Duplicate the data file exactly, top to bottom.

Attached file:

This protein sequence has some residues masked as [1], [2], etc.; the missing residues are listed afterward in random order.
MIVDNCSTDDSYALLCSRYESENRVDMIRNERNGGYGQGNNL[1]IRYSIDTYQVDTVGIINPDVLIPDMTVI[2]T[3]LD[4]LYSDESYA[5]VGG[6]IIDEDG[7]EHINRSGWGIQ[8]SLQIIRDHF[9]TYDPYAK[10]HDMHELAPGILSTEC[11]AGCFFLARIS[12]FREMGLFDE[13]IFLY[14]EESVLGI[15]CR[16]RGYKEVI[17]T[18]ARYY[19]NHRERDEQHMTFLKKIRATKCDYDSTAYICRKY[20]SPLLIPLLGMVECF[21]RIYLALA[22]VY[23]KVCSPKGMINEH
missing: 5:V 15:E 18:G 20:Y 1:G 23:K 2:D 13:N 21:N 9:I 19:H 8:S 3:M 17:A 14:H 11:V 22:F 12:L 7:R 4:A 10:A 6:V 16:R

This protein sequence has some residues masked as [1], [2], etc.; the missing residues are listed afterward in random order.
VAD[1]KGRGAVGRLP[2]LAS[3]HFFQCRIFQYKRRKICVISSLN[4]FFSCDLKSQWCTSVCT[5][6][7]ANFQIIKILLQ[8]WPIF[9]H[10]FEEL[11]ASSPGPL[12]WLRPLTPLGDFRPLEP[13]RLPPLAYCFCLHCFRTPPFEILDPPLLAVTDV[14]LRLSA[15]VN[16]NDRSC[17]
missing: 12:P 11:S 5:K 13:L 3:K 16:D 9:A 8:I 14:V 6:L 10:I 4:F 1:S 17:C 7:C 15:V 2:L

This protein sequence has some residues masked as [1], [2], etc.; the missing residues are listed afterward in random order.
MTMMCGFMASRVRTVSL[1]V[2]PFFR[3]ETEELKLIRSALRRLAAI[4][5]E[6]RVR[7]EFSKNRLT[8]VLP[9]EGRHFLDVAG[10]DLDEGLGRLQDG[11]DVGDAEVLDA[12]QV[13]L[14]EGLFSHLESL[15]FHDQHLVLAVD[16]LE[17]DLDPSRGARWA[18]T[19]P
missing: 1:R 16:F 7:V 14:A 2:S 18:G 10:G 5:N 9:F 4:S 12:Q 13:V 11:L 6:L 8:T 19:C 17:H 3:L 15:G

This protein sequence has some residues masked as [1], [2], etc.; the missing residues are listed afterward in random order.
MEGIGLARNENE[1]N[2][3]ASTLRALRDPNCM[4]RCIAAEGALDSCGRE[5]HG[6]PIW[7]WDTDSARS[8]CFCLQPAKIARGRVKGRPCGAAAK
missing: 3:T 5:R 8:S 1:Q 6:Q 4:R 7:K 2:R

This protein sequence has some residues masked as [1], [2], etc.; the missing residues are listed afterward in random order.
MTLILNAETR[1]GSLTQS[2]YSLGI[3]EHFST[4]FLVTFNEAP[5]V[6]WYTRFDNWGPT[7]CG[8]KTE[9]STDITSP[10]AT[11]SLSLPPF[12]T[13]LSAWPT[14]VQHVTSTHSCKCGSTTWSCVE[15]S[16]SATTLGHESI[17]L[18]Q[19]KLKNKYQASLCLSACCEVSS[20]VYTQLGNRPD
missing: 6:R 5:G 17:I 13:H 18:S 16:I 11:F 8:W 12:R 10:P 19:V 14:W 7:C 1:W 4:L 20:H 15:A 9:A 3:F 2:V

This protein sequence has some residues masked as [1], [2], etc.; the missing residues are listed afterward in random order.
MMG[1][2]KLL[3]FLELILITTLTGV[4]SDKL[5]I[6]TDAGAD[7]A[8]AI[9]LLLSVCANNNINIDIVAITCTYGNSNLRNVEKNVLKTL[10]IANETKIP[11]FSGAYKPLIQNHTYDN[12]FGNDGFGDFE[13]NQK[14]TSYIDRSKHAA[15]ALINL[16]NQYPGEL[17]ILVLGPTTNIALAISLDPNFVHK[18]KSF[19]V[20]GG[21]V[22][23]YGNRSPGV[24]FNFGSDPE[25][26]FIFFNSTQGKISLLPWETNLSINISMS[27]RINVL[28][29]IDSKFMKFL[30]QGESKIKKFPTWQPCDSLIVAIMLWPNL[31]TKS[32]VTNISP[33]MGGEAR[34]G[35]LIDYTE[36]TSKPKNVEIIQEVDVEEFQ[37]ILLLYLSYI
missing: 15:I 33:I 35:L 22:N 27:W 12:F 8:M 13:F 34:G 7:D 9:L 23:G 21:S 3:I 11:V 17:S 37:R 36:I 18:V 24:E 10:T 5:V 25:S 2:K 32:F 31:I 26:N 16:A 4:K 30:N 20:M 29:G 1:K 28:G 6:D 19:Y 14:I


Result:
This protein sequence has some residues masked as [1], [2], etc.; the missing residues are listed afterward in random order.
MIVDNCSTDDSYALLCSRYESENRVDMIRNERNGGYGQGNNL[1]IRYSIDTYQVDTVGIINPDVLIPDMTVI[2]T[3]LD[4]LYSDESYA[5]VGG[6]IIDEDG[7]EHINRSGWGIQ[8]SLQIIRDHF[9]TYDPYAK[10]HDMHELAPGILSTEC[11]AGCFFLARIS[12]FREMGLFDE[13]IFLY[14]EESVLGI[15]CR[16]RGYKEVI[17]T[18]ARYY[19]NHRERDEQHMTFLKKIRATKCDYDSTAYICRKY[20]SPLLIPLLGMVECF[21]RIYLALA[22]VY[23]KVCSPKGMINEH
missing: 5:V 15:E 18:G 20:Y 1:G 23:K 2:D 13:N 21:N 9:I 19:H 8:S 3:M 17:A 14:H 11:V 22:F 12:L 7:R 4:A 10:A 6:V 16:R

This protein sequence has some residues masked as [1], [2], etc.; the missing residues are listed afterward in random order.
VAD[1]KGRGAVGRLP[2]LAS[3]HFFQCRIFQYKRRKICVISSLN[4]FFSCDLKSQWCTSVCT[5][6][7]ANFQIIKILLQ[8]WPIF[9]H[10]FEEL[11]ASSPGPL[12]WLRPLTPLGDFRPLEP[13]RLPPLAYCFCLHCFRTPPFEILDPPLLAVTDV[14]LRLSA[15]VN[16]NDRSC[17]
missing: 12:P 11:S 5:K 13:L 3:K 16:D 9:A 8:I 14:V 6:L 10:I 4:F 1:S 17:C 7:C 15:V 2:L

This protein sequence has some residues masked as [1], [2], etc.; the missing residues are listed afterward in random order.
MTMMCGFMASRVRTVSL[1]V[2]PFFR[3]ETEELKLIRSALRRLAAI[4][5]E[6]RVR[7]EFSKNRLT[8]VLP[9]EGRHFLDVAG[10]DLDEGLGRLQDG[11]DVGDAEVLDA[12]QV[13]L[14]EGLFSHLESL[15]FHDQHLVLAVD[16]LE[17]DLDPSRGARWA[18]T[19]P
missing: 1:R 16:F 7:V 14:A 2:S 18:G 10:G 5:N 9:F 4:S 12:Q 13:V 11:L 6:L 8:T 19:C 17:H 3:L 15:G

This protein sequence has some residues masked as [1], [2], etc.; the missing residues are listed afterward in random order.
MEGIGLARNENE[1]N[2][3]ASTLRALRDPNCM[4]RCIAAEGALDSCGRE[5]HG[6]PIW[7]WDTDSARS[8]CFCLQPAKIARGRVKGRPCGAAAK
missing: 3:T 5:R 8:S 1:Q 6:Q 4:R 7:K 2:R

This protein sequence has some residues masked as [1], [2], etc.; the missing residues are listed afterward in random order.
MTLILNAETR[1]GSLTQS[2]YSLGI[3]EHFST[4]FLVTFNEAP[5]V[6]WYTRFDNWGPT[7]CG[8]KTE[9]STDITSP[10]AT[11]SLSLPPF[12]T[13]LSAWPT[14]VQHVTSTHSCKCGSTTWSCVE[15]S[16]SATTLGHESI[17]L[18]Q[19]KLKNKYQASLCLSACCEVSS[20]VYTQLGNRPD
missing: 6:R 5:G 17:I 13:H 18:S 16:I 11:F 8:W 12:R 10:P 19:V 14:W 7:C 1:W 4:L 20:H 15:A 9:A 3:F 2:V

This protein sequence has some residues masked as [1], [2], etc.; the missing residues are listed afterward in random order.
MMG[1][2]KLL[3]FLELILITTLTGV[4]SDKL[5]I[6]TDAGAD[7]A[8]AI[9]LLLSVCANNNINIDIVAITCTYGNSNLRNVEKNVLKTL[10]IANETKIP[11]FSGAYKPLIQNHTYDN[12]FGNDGFGDFE[13]NQK[14]TSYIDRSKHAA[15]ALINL[16]NQYPGEL[17]ILVLGPTTNIALAISLDPNFVHK[18]KSF[19]V[20]GG[21]V[22][23]YGNRSPGV[24]FNFGSDPE[25][26]FIFFNSTQGKISLLPWETNLSINISMS[27]RINVL[28][29]IDSKFMKFL[30]QGESKIKKFPTWQPCDSLIVAIMLWPNL[31]TKS[32]VTNISP[33]MGGEAR[34]G[35]LIDYTE[36]TSKPKNVEIIQEVDVEEFQ[37]ILLLYLSYI
missing: 15:I 33:I 35:L 22:N 27:W 12:F 8:M 13:F 34:G 7:D 9:L 23:G 21:S 3:I 11:V 17:S 37:R 36:I 18:V 24:E 10:T 5:V 25:S 2:K 32:F 31:I 26:N 16:A 4:K 30:N 20:M 29:G 1:K 28:G 6:D 19:Y 14:I